People living near major roadways are about twice as likely to die from heart and lung diseases as those who live farther away from such sources of air pollution, according to a new study of almost 4,500 people. The increased risk for people living within 100 meters of a freeway or within 50 meters of some other major road was apparent to researchers even after adjusting the data for the effects of participants’ smoking, education, occupation, income, and weight.
“People living at addresses with presumably higher long-term air pollution measures were at higher risk of dying from cardiovascular and respiratory diseases,” says Gerard Hoek of the Institute for Risk Assessment Sciences in Utrecht, the Netherlands. The finding, published in the Oct. 19 Lancet, fits with other studies that have linked air pollution with increased heart and lung disease (SN: 1/20/01, p. 39: Diesel gases masculinize fetal rodents; SN: 7/7/01, p. 9: Blood points to pollution’s heart risks). No other disease was more common among the 5 percent of the new study’s participants living near major roads than among the 95 percent who didn’t.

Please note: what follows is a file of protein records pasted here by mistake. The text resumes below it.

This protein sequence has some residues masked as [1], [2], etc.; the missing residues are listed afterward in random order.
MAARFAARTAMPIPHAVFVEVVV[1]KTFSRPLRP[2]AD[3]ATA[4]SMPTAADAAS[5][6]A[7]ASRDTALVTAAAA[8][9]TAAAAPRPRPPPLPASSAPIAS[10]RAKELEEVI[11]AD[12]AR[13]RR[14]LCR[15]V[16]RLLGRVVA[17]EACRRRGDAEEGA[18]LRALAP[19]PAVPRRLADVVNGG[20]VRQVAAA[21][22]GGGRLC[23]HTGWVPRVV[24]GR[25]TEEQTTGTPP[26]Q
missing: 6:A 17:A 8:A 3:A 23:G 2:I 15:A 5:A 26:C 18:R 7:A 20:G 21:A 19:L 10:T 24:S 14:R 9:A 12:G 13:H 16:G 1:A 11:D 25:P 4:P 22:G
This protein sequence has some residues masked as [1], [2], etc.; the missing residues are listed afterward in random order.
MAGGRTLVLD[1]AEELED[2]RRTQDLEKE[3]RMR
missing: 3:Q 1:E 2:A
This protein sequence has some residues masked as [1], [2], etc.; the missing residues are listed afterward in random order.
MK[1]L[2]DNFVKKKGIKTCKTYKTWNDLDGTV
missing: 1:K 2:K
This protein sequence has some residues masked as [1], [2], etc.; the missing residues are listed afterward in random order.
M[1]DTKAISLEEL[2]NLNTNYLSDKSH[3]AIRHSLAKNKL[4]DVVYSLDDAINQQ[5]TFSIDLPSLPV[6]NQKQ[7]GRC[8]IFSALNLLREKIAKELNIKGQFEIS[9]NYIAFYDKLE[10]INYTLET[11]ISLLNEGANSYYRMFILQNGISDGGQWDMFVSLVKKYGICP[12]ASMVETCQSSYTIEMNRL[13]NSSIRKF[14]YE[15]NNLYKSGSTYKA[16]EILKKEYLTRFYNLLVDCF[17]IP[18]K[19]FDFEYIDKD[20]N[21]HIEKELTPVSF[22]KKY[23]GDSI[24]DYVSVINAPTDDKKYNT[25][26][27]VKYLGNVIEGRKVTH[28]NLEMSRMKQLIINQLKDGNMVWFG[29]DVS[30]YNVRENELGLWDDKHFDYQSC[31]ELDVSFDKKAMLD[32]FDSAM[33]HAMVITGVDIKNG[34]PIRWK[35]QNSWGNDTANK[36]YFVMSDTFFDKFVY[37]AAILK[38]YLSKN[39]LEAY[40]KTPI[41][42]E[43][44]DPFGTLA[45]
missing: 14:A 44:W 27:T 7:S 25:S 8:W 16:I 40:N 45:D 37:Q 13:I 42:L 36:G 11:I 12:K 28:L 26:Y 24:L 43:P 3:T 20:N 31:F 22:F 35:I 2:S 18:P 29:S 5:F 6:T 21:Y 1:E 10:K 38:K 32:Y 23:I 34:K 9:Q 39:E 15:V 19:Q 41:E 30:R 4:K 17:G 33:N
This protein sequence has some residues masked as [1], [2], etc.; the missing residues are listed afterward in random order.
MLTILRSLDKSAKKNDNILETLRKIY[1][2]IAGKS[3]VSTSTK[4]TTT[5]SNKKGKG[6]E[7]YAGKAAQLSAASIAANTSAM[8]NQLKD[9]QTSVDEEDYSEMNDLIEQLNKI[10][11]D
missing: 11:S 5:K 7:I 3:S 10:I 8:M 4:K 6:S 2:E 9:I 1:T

Some of the subjects may have moved from their roadside homes since the ongoing study began in 1986. However, Hoek says most people in the study were unlikely to have done so because they were 55 to 69 years old when the research began, and more than 90 percent had lived in the same house for more than a decade before 1986.
All the participants originally had taken part in a Dutch study of diet and cancer. Hoek and his colleagues plan to study whether the proximity of homes to major roads and deaths from heart and lung disease are similarly linked among the other 116,000 people in the diet study.
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